Because travel TikTok knows best!
There’s nothing the TikTok girlies love more than a good dupe (or duplicate), as evidenced by the #dupe which has more than 6.5 billion views to date. There are even influencers who have built careers atop the explosion that is dupe culture, typically peddling cheaper Amazon alternatives instead of the real, more expensive thing. That said, having been a preteen girl in the early aughts with a penchant for expensive handbags and no income, I can confirm that the infatuation with dupes isn’t new, nor is the idea of a “destination dupe” — though that hasn’t stopped it from taking on a new life on TikTok in the year 2024.
So what, pray tell, is a destination dupe you ask? In short, it’s an alternative to another popular destination that’s either cheaper, less crowded or, in the best of cases, both. And, crucially, it’s not a “hidden gem” or off-the-beaten-path place, but rather a similar destination. For example, Albania in lieu of Greece, or at a more granular level, Antwerp instead of Paris.
Travelers are subscribing, too. Per Expedia, Hotels.com and Vrbo’s joint report “Introducing Unpack ’24: The Trends in Travel,” destination dupes like Paros (for Santorini), Curaçao (for St. Martin), Liverpool (for London), Palermo (for Lisbon) and Quebec City (for Geneva) all experienced a notable uptick in searches during the past year.
By and large, it’s pretty harmless as trends go. After all, anyone who has their heart set on Paris might go to Antwerp in addition to Paris but not in lieu of Paris. Paris is one of the most touristed cities in the entire world, and for a reason. The same can be said for the overwhelming majority of the destinations that, in TikTok’s opinion, warrant a dupe.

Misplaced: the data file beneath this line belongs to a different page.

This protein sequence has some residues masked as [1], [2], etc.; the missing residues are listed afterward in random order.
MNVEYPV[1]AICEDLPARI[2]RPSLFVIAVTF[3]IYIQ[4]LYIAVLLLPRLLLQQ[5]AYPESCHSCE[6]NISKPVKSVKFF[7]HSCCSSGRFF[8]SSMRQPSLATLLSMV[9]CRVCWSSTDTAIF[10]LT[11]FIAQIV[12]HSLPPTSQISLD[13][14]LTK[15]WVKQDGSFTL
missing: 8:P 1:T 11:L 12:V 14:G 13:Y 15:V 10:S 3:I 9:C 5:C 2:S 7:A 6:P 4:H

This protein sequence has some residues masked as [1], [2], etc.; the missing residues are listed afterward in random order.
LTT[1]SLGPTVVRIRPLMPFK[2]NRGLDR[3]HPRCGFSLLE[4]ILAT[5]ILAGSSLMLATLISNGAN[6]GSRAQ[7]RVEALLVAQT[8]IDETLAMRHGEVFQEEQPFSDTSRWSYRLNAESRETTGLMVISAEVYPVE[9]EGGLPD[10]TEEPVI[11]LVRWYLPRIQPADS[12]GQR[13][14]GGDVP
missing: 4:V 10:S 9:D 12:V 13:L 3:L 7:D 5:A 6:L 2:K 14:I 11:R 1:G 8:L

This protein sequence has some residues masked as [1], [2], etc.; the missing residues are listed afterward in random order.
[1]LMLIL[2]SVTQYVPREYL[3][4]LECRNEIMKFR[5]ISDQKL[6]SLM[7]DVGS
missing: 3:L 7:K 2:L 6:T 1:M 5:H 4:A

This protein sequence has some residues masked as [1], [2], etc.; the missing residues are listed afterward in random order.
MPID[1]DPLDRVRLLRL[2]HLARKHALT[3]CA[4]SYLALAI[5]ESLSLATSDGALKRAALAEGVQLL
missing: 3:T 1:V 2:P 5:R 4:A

What I do believe, however, is that social media has a tendency of making places worse, not better — the Amalfi Coast during (and even before) Tomato Girl Summer, for instance. In 2022. Rebecca Jennings wrote of the famed Positano, “[t]he Instagram capital of the world is a terrible place to be.” Tourism can be a great thing, but over-tourism — which social media has a certain propensity for driving — is dangerous. We need only look to Venice or Bali to find evidence of that.
Which leads me to my next point: there are most definitely places (Venice and Bali) that could stand to benefit from having a dupe, if only — as Fodor’s Scott Laird pointed out — to protect their very existence. The problem? These destinations aren’t the focus of the TikTok trend.
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